Like writers, actors must, at the very least, have empathy for their characters. They may not like them, but they should at least try understand their story. This is a self-critique as much as it is a review of Lana Del Rey’s sold out show at Bowery Ballroom last night. Much has been made of Del Rey’s adopted persona, which is some odd composite of manufactured minx mixed with “indie” chanteuse. People point to early images of her as fledgling pop princess Lizzie Grant, decked in an American flag-motif denim jumper, gazing demurely, mic poised for action, tucking a yellow-blond lock behind her ear.
There are still vestiges of Lizzie Grant in Lana Del Rey, but it’s hard to imagine that patriotic, girl-next-door call an audience member a “bitch” and say there are “fucking technical difficulties up in here” (note: the carefully placed “in”) before she’s even sung a note. Lana Del Rey would, however, and she did last night. Still looking demure, she waltzed out onto the stage at Bowery wearing a white pin-tuck shell dress with a flouncy thigh-grazing skirt and white sneakers, a pre-adolescent look that she styled with loose, red-carpet curls. She quickly reversed the innocent look of her virginal whites, when she cast the mic cord over her shoulder like a hobo satchel, and dug into a sultry ballad, her steely, “bad girl” vibes mirrored in the glint of her blood-red manicure and diamond-studded knuckle ring. Her voice swung low in a gravelly come hither and flitted high into a pouty, baby croon—there was even a half-hearted scat thrown in for good measure. She cursed like a sailor and sang a lot about being “taken” by men, of which there were many in the audience. The buzz of the crowd was overwhelmingly baritone and, judging by the timbre of hoots and cat-calls when she walked on stage, decidedly un-emo. This is generally par for the course for female singers, but there was something unseemly in the exchange. Del Rey assumed the role of an impetuous Lolita, simultaneously demanding and demeaning our attention, while a crowd of Humberts endured the assault, panting and hollering from below. It felt not right. There were women in the crowd, too, some of them dressed as Del Rey doppelgangers, donning floral tiaras like the one she wears on the cover of her “Video Games” single. Good girls wanting to be bad, or bad girls wanting to be good? Whatever that means.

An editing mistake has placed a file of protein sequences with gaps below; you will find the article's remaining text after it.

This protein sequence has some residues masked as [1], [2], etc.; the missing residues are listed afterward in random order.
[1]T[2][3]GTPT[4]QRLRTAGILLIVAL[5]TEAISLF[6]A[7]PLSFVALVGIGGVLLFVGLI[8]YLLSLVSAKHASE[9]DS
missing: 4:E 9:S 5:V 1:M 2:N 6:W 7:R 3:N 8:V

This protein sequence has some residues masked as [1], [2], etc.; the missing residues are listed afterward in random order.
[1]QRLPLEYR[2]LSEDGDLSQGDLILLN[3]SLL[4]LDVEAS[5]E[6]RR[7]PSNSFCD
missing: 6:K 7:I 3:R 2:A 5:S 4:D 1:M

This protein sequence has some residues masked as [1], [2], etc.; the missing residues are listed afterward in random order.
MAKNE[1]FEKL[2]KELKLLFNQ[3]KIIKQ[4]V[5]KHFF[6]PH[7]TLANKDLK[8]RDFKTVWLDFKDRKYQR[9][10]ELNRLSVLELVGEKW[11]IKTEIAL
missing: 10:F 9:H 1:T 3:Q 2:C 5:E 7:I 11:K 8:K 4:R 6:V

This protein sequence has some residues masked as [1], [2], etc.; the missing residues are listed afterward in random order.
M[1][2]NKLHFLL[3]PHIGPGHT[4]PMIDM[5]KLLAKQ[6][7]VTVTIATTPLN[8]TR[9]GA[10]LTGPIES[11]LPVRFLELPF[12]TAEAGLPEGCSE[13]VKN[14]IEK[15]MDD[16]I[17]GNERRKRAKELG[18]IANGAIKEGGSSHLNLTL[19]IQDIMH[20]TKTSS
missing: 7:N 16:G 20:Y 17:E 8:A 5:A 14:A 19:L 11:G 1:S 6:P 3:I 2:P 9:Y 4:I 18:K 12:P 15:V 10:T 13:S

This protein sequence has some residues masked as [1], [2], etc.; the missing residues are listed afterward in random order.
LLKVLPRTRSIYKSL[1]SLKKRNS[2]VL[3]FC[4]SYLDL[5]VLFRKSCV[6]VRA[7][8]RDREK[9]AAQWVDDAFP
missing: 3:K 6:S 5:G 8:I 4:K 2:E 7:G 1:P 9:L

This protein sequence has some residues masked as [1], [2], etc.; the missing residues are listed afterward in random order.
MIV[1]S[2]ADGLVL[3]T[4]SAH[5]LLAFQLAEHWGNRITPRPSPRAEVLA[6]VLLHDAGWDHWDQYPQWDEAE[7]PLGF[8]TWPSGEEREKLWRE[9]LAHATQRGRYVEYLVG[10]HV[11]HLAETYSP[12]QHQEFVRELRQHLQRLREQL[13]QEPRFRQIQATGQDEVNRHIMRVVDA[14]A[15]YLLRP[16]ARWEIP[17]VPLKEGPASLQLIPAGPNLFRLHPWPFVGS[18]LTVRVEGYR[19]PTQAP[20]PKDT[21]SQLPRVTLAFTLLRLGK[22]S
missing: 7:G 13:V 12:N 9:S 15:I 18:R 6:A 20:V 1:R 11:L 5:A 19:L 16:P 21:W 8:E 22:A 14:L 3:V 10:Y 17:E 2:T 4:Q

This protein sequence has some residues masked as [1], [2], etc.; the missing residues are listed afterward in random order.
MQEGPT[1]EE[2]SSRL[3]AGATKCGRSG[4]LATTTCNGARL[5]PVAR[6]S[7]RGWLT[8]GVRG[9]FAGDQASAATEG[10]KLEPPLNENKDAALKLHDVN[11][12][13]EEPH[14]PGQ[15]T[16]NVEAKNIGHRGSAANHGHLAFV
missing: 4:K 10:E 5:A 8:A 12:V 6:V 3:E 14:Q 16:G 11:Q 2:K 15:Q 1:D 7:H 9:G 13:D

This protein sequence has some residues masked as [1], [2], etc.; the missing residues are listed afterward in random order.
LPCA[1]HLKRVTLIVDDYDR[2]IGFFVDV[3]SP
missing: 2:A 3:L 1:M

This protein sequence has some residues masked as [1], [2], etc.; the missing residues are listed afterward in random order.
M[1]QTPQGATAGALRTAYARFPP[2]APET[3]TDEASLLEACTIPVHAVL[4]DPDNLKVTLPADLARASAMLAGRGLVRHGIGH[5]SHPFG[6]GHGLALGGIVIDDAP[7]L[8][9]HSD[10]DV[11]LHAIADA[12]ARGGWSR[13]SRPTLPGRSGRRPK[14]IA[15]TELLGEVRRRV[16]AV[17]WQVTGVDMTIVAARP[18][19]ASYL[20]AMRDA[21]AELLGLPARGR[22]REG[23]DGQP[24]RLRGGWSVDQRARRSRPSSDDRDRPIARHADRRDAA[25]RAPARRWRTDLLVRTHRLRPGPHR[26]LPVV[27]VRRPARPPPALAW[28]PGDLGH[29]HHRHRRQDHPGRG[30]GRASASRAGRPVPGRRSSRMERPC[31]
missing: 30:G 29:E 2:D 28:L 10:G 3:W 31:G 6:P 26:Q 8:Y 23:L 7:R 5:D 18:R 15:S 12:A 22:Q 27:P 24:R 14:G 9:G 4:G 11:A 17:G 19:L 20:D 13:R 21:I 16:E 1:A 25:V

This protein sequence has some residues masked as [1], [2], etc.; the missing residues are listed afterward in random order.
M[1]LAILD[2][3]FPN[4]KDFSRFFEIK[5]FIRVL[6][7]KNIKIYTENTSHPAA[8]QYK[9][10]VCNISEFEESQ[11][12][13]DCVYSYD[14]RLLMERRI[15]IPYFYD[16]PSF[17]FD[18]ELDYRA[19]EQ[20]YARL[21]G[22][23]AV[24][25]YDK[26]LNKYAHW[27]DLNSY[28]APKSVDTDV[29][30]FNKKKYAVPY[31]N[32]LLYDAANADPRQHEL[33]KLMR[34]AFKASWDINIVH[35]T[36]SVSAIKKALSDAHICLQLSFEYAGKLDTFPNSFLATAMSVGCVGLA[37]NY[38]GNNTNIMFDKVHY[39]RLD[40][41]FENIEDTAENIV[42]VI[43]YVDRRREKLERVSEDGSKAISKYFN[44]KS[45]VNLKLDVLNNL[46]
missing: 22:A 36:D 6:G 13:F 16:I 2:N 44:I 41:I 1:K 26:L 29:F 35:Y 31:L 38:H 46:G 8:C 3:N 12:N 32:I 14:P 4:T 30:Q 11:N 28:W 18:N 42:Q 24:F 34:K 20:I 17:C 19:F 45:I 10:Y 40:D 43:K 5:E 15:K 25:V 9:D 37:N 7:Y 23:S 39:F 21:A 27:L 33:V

What I do know is that the crowd was unflaggingly sympathetic to character they’d paid money to see on stage. As Del Rey shambled through her set list, barking out song titles gracelessly—”Blue Jeans.” “Let’s do ‘Video Games.’” “What are we doing? Oh, Okay, ‘Summertime Sadness.’”—the crowd’s adoration swelled. For the latter, which was particularly poor rendition of a “new” song, she assured us, “You’re going to fucking like it when it’s on the record.” I’m not convinced. I am, however, curious, which is why I was there (sans flower crown) watching the spectacle that is Lana Del Rey. Even when she admitted she was “practicing on” us, or when she promised “I’m not doing an encore, so don’t think I’m coming back,” (at this, two Lana Del Rey manager-type figures next to me groaned audibly) the crowd ate it up. There is an undeniably deep and ear-wormy hook in “Video Games” that gets under the skin, and there’s something transfixing about her face. I remember commenting to a coworker that I could imagine her in a David Lynch movie, which he thought sounded like a compliment. Maybe so, but I didn’t mean it to. I just meant that there’s something uncanny about her, and the fact that she’s managed to captivate an at-capacity audience at a notable New York venue is something you can’t write off. People love a catchy melody as much as they love a pretty face, but certain people will love both those things that much more if the artist is able to tap into their sympathies and tastes. The cues Del Rey gives when she sings say you are the bestest or You were sorta punk rock, I grew up on hip hop /But you fit me better than my favorite sweater, it conjures something in people’s brains that says “she’s with us,” and places her squarely on the cool side of a singing style that might otherwise be at home in a production of Once Upon A Mattress—for Lana Del Rey, every fuck you is reified. A legion of savvy producers and managers may have created her, but she needs (and appears to have) us to keep her alive.